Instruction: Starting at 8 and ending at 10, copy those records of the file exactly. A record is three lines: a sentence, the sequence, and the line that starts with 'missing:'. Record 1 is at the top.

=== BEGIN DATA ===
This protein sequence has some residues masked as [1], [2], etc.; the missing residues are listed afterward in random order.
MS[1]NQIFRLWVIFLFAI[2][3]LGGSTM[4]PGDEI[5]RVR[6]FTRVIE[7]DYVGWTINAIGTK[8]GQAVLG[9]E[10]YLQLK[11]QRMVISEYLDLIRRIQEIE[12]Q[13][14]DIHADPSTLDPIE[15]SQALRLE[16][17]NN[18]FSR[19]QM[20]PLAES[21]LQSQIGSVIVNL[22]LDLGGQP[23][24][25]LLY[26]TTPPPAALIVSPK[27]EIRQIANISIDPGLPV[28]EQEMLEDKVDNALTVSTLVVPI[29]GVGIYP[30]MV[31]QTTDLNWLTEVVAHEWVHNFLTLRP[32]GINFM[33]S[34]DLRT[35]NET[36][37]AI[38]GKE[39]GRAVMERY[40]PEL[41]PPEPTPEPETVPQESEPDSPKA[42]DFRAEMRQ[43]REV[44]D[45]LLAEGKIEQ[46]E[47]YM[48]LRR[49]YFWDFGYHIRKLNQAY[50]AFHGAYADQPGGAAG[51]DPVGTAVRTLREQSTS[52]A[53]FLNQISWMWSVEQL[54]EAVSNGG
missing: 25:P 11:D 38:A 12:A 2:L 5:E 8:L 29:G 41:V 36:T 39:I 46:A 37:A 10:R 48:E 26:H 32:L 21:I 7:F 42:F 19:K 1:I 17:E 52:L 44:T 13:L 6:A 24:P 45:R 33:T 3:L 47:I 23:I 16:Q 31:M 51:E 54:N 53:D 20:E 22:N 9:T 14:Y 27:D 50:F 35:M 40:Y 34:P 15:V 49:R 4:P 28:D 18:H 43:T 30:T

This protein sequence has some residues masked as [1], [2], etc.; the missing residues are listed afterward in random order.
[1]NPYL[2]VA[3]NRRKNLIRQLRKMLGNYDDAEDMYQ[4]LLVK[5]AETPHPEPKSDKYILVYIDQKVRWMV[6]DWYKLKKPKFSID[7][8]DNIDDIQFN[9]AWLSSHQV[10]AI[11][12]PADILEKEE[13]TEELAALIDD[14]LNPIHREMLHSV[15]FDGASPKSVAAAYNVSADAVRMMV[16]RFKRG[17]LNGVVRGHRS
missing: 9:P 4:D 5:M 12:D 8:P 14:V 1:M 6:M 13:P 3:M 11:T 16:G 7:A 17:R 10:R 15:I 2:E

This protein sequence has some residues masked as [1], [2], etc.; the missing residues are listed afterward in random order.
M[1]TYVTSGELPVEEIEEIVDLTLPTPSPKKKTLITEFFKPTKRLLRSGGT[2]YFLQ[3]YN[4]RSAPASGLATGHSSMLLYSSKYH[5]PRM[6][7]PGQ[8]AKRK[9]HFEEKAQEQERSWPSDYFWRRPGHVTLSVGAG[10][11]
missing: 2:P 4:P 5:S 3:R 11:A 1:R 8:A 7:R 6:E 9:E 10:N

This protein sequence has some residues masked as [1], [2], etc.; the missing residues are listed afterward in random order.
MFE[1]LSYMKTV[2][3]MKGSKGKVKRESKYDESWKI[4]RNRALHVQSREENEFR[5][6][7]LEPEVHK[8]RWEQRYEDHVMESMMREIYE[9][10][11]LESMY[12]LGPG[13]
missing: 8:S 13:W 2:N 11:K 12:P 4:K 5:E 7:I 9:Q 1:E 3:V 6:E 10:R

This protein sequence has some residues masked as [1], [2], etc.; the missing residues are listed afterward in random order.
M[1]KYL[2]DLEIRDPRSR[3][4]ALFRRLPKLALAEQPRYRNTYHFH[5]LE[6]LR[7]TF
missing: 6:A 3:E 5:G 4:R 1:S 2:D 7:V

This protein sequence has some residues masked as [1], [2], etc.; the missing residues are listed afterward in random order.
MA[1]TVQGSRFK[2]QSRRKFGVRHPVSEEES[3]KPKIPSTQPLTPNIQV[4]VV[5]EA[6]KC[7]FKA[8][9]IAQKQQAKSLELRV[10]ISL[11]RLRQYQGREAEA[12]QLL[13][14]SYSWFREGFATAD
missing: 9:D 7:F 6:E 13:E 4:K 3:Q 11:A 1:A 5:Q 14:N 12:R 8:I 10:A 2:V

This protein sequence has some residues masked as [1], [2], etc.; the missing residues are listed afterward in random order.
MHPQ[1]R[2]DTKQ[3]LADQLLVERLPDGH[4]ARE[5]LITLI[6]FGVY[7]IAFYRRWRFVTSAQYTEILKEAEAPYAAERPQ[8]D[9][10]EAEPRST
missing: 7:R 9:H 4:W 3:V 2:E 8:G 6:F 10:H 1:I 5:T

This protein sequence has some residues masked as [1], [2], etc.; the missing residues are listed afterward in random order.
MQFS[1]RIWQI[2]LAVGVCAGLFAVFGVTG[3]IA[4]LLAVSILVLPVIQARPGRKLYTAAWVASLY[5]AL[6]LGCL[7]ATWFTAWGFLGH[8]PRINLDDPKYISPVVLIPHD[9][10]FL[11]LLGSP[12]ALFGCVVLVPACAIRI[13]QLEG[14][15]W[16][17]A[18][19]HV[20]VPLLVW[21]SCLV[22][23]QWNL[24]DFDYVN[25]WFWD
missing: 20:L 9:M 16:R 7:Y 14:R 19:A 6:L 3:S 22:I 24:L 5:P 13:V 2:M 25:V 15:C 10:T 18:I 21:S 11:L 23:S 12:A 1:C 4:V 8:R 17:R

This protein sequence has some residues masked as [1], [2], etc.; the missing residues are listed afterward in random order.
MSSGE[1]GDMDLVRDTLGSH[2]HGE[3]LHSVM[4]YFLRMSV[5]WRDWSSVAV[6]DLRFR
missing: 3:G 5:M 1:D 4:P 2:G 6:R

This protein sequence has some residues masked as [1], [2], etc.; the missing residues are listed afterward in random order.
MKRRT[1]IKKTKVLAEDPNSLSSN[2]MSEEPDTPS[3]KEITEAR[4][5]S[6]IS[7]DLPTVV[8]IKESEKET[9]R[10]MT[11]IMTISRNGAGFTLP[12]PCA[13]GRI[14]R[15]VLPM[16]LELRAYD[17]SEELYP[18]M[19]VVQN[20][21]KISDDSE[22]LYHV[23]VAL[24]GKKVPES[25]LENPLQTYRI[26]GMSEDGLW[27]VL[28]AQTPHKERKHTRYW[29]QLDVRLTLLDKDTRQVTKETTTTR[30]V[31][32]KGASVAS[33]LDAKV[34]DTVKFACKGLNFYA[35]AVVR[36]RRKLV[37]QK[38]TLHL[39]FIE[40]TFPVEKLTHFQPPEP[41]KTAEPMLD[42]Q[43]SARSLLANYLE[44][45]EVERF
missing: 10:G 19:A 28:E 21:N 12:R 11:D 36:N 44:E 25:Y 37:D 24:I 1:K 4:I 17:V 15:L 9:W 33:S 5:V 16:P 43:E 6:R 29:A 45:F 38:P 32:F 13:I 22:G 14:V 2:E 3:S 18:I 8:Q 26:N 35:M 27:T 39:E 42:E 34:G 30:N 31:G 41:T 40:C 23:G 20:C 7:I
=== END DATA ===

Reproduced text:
This protein sequence has some residues masked as [1], [2], etc.; the missing residues are listed afterward in random order.
MQFS[1]RIWQI[2]LAVGVCAGLFAVFGVTG[3]IA[4]LLAVSILVLPVIQARPGRKLYTAAWVASLY[5]AL[6]LGCL[7]ATWFTAWGFLGH[8]PRINLDDPKYISPVVLIPHD[9][10]FL[11]LLGSP[12]ALFGCVVLVPACAIRI[13]QLEG[14][15]W[16][17]A[18][19]HV[20]VPLLVW[21]SCLV[22][23]QWNL[24]DFDYVN[25]WFWD
missing: 20:L 9:M 16:R 7:Y 14:R 19:A 6:L 3:S 22:I 24:L 5:P 13:V 2:M 25:V 15:C 10:T 18:I 21:S 11:L 23:S 12:A 1:C 4:V 8:R 17:R

This protein sequence has some residues masked as [1], [2], etc.; the missing residues are listed afterward in random order.
MSSGE[1]GDMDLVRDTLGSH[2]HGE[3]LHSVM[4]YFLRMSV[5]WRDWSSVAV[6]DLRFR
missing: 3:G 5:M 1:D 4:P 2:G 6:R

This protein sequence has some residues masked as [1], [2], etc.; the missing residues are listed afterward in random order.
MKRRT[1]IKKTKVLAEDPNSLSSN[2]MSEEPDTPS[3]KEITEAR[4][5]S[6]IS[7]DLPTVV[8]IKESEKET[9]R[10]MT[11]IMTISRNGAGFTLP[12]PCA[13]GRI[14]R[15]VLPM[16]LELRAYD[17]SEELYP[18]M[19]VVQN[20][21]KISDDSE[22]LYHV[23]VAL[24]GKKVPES[25]LENPLQTYRI[26]GMSEDGLW[27]VL[28]AQTPHKERKHTRYW[29]QLDVRLTLLDKDTRQVTKETTTTR[30]V[31][32]KGASVAS[33]LDAKV[34]DTVKFACKGLNFYA[35]AVVR[36]RRKLV[37]QK[38]TLHL[39]FIE[40]TFPVEKLTHFQPPEP[41]KTAEPMLD[42]Q[43]SARSLLANYLE[44][45]EVERF
missing: 10:G 19:A 28:E 21:N 12:R 11:D 36:N 44:E 25:Y 37:D 24:I 1:K 4:I 17:V 15:L 9:W 33:S 5:V 16:P 43:E 6:R 29:A 45:F 38:P 32:F 13:I 22:G 14:V 2:E 3:S 18:I 8:Q 26:N 35:M 27:T 39:E 42:E 34:G 30:N 31:G 41:T 40:C 23:G 20:C 7:I